People around the world have become increasingly closed off from one another amid sweeping travel bans as a viral pandemic unfolds and financial markets plunge.
The coronavirus was first detected three months ago in China and has been creeping across borders and producing outbreaks that have crippled areas.
The outbreak of Covid-19 has seen an official designation of “pandemic” from the World Health Organisation, a halt to much travel between the United States and 26 European countries, and infections among Hollywood stars, sports luminaries and political leaders.
It comes against a backdrop of plunging world economies that left not only Wall Street investors but people from all walks of life hurting.
“We will see more cases and things will get worse than they are right now,” said Dr Anthony Fauci, director of the US National Institute of Allergy and Infectious Diseases.
US President Donald Trump, who had downplayed the virus for days, suddenly struck a different tone, delivering a sombre Oval Office address announcing strict rules on travel from much of Europe to begin this weekend.
The State Department followed with an extraordinary warning to Americans to “reconsider travel abroad” too as cases across the US hit more than 1,300.
As the pandemic grips Europe and the US, it continues to ebb in China, where the first cases of Covid-19 emerged in December.
It reported a record low of just 15 new cases on Thursday and was cautiously monitoring new arrivals who were returning with the virus from elsewhere.
More than three-quarters of China’s patients have recovered.
The formal declaration of a #COVID19 #pandemic does not change the fact that you can - and should - take these simple steps to protect yourself and your loved ones.— WHO Thailand (@WHOThailand) March 11, 2020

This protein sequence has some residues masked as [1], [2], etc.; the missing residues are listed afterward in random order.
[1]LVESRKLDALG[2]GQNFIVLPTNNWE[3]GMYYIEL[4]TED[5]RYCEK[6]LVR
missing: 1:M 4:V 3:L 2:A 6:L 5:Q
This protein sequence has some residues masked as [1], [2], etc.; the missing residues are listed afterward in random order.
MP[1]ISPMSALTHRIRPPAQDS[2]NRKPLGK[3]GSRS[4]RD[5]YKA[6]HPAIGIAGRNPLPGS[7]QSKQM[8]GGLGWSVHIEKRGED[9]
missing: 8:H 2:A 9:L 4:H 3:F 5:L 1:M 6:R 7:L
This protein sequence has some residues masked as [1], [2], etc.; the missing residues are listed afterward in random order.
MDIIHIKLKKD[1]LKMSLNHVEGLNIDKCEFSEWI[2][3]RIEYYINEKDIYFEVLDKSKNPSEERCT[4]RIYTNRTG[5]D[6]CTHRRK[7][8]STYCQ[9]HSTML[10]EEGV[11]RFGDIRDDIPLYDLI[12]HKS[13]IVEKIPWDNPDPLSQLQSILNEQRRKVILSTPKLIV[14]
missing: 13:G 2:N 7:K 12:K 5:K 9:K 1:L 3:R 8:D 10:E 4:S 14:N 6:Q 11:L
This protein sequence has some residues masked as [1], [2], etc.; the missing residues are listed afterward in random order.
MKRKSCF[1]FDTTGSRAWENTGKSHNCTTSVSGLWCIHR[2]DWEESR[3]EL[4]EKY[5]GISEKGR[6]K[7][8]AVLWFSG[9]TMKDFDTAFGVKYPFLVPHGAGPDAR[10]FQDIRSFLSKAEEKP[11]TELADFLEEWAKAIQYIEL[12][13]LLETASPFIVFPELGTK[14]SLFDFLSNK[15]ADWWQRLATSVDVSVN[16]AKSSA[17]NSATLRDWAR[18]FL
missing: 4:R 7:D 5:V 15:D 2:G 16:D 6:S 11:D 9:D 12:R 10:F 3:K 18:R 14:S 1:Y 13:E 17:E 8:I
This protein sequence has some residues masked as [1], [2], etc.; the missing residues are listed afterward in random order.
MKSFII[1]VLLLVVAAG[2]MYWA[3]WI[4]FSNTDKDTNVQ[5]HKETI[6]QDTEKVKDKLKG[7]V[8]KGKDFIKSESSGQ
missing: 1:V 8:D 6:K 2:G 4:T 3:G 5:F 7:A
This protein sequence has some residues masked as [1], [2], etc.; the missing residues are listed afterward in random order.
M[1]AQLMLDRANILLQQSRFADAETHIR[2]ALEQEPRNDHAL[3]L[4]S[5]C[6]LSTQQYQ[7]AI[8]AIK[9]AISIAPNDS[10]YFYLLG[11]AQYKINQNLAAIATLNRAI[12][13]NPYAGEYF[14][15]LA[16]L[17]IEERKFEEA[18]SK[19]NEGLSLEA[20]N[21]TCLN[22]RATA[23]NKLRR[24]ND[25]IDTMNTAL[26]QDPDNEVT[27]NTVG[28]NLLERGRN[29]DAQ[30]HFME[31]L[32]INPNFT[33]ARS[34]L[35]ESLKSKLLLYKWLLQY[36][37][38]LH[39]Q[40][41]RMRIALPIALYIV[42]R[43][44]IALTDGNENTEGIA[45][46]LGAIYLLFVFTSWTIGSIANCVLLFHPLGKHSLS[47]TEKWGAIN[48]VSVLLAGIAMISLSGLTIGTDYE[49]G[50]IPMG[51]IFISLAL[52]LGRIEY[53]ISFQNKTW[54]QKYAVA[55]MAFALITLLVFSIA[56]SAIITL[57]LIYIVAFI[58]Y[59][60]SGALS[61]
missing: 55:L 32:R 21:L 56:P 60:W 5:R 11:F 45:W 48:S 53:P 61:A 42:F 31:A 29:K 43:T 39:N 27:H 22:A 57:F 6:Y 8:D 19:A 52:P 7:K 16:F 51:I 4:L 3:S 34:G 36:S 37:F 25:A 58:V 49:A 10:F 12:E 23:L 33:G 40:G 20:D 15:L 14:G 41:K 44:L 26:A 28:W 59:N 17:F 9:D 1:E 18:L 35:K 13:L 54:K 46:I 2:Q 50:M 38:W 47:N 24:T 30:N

Watch and share this @WHO video!
Most people have only mild or moderate symptoms, such as a fever and cough, though symptoms can be severe, including pneumonia, especially in older adults and people with existing health problems.
Recovery for mild cases takes about two weeks, while more severe illness may take three to six weeks, the WHO says.
More than 126,000 people in over 110 countries have been infected.
But the WHO emphasised the vast majority are in just four countries: China and South Korea – where new cases are declining – and Iran and Italy, where they are not.
“We have called every day for countries to take urgent and aggressive action,” said the WHO’s leader, Tedros Adhanom Ghebreyesus.
“We have rung the alarm bell loud and clear.”
High-profile announcements of infections made the alarms even louder.
Double Oscar winner Tom Hanks said he and his wife Rita Wilson tested positive.
Australian officials said the couple are in a Queensland hospital and their close contacts would have to self-quarantine.
In Italy, football club Juventus said defender Daniele Rugani had tested positive.
Rugani sent a post on Twitter overnight in Italian.
Avrete letto la notizia e per questo ci tengo a tranquillizzare tutti coloro che si stanno preoccupando per me, sto bene.— Daniele Rugani (@DanieleRugani) March 12, 2020
Invito tutti a rispettare le regole, perchÃ© questo virus non fa distinzioni! Facciamolo per noi stessi, per i nostri cari e per chi ci circonda.#grazie pic.twitter.com/1QqewIKjie
“You’ll have read the news and that’s why I want to reassure everyone who is worrying about me. I’m OK. I want to remind everyone to respect the rules, because this virus doesn’t make distinctions! Let’s do it for ourselves, for those dear to us and for those around us,” he wrote.
In Iran, the senior vice president and two other cabinet ministers were reported to have been diagnosed with Covid-19.
Italy, already under unprecedented restrictions, tightened rules even more.
Italian Premier Giuseppe Conte announcing the closure of pubs, restaurants, hair salons, cafeterias and other businesses that can’t ensure a metre of space between workers and customers.
“In this moment, all the world is looking at us,” Mr Conte said, as the rules brought an eerie hush to places around Italy.
Asian shares plunged on Thursday, following a drop of 1,464 points of the Dow Jones Industrial Average, putting the index 20% below its record set last month and into fearsome territory Wall Street calls a “bear market”.
“There’s a real feeling that we don’t know where this ends,” said Brad McMillan, chief investment officer for Commonwealth Financial Network.